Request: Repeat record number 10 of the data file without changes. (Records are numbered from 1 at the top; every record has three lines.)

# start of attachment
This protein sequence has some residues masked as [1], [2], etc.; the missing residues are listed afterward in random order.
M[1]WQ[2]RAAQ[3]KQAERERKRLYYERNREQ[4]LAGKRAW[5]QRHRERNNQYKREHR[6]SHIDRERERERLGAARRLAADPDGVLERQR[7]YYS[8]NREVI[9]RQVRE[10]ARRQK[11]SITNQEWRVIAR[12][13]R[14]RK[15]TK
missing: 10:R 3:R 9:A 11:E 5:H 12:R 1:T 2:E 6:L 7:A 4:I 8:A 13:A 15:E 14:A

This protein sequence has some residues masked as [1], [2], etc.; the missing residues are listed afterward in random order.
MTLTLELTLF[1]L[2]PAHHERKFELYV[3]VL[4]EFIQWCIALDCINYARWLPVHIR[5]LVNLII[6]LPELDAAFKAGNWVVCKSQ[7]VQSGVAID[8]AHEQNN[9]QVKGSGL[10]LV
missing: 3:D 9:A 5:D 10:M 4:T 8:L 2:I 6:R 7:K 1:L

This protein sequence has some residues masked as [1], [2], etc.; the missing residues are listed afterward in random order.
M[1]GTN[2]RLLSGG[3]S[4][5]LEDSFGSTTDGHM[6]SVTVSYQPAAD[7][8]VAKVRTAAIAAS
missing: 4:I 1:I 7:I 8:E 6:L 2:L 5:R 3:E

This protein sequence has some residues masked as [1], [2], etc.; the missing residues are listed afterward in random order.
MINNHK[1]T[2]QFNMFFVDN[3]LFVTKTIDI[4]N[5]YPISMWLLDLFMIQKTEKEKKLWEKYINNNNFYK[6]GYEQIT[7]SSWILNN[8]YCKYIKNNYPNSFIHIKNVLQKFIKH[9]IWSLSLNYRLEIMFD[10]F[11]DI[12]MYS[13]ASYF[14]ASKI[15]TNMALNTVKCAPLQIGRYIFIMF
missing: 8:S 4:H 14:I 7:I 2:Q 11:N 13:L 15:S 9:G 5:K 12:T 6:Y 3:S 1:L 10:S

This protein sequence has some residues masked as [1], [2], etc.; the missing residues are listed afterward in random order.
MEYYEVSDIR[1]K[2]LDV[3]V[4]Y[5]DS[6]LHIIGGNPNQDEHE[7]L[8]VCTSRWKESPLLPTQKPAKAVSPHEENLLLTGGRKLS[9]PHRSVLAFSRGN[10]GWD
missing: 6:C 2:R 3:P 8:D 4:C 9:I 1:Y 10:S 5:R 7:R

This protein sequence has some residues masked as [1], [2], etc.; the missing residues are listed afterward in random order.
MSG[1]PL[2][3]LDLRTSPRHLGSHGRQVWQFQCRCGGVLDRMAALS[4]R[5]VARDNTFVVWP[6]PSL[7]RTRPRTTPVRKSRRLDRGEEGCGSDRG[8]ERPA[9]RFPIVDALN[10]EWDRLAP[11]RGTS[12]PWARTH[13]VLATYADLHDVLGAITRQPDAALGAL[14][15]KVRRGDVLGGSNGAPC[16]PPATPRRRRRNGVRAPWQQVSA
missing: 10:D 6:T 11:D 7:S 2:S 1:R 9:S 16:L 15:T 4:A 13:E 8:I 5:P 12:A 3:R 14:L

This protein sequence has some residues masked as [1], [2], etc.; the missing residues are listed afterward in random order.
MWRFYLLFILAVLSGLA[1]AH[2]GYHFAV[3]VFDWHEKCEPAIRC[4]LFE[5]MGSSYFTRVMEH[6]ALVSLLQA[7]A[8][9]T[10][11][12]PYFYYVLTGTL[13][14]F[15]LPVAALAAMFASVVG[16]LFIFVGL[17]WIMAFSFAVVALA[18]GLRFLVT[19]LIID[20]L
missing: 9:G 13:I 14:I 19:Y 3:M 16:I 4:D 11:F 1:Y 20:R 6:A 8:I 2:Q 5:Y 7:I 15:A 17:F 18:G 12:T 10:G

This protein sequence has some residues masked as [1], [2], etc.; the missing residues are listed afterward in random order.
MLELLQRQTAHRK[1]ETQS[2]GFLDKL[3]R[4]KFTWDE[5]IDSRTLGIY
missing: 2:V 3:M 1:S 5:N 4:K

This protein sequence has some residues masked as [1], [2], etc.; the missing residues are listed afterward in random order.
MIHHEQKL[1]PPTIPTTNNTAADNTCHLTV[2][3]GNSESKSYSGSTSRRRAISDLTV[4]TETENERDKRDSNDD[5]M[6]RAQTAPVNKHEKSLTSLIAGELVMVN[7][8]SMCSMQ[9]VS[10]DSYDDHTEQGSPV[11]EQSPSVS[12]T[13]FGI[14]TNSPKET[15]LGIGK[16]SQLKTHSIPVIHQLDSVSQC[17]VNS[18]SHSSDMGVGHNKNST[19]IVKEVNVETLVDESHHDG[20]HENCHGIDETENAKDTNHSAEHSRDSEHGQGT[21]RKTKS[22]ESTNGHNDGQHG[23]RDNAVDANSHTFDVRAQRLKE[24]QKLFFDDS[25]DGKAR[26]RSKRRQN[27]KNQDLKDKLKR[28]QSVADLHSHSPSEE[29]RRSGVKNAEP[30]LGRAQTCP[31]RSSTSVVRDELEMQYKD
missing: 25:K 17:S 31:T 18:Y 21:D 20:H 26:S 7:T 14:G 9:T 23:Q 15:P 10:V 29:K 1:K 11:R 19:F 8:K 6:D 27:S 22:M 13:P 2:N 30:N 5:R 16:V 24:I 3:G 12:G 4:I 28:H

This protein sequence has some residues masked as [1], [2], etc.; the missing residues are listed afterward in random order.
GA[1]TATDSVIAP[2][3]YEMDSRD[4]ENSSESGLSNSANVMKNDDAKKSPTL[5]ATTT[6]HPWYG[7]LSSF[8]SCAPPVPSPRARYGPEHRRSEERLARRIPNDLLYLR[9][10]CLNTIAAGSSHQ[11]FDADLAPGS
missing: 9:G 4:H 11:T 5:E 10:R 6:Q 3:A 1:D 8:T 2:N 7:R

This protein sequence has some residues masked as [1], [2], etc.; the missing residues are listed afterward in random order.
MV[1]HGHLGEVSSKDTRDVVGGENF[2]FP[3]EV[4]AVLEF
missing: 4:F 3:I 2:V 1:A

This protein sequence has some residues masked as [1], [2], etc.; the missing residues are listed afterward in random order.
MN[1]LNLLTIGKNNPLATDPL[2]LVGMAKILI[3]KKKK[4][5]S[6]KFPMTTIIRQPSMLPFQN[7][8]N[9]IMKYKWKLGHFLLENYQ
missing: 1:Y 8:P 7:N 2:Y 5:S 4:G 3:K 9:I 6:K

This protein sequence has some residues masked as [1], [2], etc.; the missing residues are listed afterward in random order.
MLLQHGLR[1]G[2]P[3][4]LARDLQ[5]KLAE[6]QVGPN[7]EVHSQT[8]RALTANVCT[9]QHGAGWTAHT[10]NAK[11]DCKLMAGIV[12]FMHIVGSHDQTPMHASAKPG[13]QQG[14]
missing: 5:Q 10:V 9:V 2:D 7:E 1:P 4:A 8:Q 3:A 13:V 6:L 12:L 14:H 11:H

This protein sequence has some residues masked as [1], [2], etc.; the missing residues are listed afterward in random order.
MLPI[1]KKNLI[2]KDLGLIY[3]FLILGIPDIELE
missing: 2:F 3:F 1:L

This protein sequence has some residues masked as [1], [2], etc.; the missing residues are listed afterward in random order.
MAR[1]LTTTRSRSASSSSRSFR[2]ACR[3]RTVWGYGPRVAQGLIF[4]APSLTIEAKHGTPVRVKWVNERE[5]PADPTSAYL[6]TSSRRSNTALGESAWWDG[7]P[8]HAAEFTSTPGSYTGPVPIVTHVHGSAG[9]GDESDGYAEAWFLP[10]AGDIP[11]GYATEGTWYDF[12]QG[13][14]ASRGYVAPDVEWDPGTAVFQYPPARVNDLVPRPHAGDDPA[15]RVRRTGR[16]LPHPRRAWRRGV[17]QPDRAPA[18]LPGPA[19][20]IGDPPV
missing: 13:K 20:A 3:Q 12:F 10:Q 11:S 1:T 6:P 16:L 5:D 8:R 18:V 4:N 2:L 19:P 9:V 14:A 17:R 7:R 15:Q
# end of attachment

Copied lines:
This protein sequence has some residues masked as [1], [2], etc.; the missing residues are listed afterward in random order.
GA[1]TATDSVIAP[2][3]YEMDSRD[4]ENSSESGLSNSANVMKNDDAKKSPTL[5]ATTT[6]HPWYG[7]LSSF[8]SCAPPVPSPRARYGPEHRRSEERLARRIPNDLLYLR[9][10]CLNTIAAGSSHQ[11]FDADLAPGS
missing: 9:G 4:H 11:T 5:E 10:R 6:Q 3:A 1:D 8:T 2:N 7:R